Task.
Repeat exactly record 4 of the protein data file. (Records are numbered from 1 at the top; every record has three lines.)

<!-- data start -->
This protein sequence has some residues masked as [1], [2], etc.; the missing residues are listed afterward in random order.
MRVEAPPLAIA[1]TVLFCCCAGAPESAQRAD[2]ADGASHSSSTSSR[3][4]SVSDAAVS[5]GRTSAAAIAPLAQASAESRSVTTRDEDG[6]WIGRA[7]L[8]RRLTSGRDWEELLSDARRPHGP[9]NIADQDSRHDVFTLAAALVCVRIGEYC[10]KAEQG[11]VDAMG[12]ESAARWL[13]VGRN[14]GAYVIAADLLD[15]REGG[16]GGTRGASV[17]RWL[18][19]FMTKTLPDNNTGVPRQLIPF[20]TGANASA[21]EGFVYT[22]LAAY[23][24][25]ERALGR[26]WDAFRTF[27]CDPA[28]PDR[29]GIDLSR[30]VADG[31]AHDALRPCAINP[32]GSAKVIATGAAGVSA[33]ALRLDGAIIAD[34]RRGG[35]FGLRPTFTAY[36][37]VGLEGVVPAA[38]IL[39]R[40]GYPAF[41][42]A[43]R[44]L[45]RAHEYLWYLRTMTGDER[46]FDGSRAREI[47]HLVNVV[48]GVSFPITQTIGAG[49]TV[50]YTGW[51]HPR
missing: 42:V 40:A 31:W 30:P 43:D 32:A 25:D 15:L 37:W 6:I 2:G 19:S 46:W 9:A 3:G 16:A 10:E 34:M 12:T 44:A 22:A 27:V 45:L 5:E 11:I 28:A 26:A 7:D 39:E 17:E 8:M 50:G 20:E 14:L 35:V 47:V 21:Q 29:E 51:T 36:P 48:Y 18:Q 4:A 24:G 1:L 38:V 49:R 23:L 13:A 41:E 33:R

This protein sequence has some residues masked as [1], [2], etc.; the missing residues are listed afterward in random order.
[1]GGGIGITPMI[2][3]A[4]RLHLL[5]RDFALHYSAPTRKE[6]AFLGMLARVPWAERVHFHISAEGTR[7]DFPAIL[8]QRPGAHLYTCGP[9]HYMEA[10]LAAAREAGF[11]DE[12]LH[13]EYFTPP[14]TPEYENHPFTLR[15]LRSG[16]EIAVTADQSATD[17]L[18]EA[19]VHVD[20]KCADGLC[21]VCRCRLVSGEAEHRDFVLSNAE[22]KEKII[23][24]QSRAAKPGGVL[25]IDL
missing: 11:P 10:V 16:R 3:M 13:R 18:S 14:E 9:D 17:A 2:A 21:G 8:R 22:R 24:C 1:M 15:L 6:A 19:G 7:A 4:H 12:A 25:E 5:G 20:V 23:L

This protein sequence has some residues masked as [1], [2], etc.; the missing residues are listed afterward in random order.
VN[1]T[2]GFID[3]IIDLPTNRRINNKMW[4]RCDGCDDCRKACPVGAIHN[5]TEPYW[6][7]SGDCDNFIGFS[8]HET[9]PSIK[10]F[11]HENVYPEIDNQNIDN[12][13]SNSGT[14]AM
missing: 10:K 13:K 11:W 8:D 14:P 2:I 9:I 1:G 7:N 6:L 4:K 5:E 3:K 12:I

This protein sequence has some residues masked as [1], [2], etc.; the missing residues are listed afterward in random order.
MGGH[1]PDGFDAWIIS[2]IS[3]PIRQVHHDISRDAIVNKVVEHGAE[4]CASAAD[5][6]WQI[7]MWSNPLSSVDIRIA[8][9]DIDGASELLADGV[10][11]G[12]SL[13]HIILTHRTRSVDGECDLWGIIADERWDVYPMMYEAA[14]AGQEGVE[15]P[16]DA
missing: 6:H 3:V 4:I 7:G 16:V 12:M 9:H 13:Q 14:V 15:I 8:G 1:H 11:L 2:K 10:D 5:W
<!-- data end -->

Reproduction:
This protein sequence has some residues masked as [1], [2], etc.; the missing residues are listed afterward in random order.
MGGH[1]PDGFDAWIIS[2]IS[3]PIRQVHHDISRDAIVNKVVEHGAE[4]CASAAD[5][6]WQI[7]MWSNPLSSVDIRIA[8][9]DIDGASELLADGV[10][11]G[12]SL[13]HIILTHRTRSVDGECDLWGIIADERWDVYPMMYEAA[14]AGQEGVE[15]P[16]DA
missing: 6:H 3:V 4:I 7:G 16:V 12:M 9:H 13:Q 14:V 15:I 8:G 1:H 11:L 2:K 10:D 5:W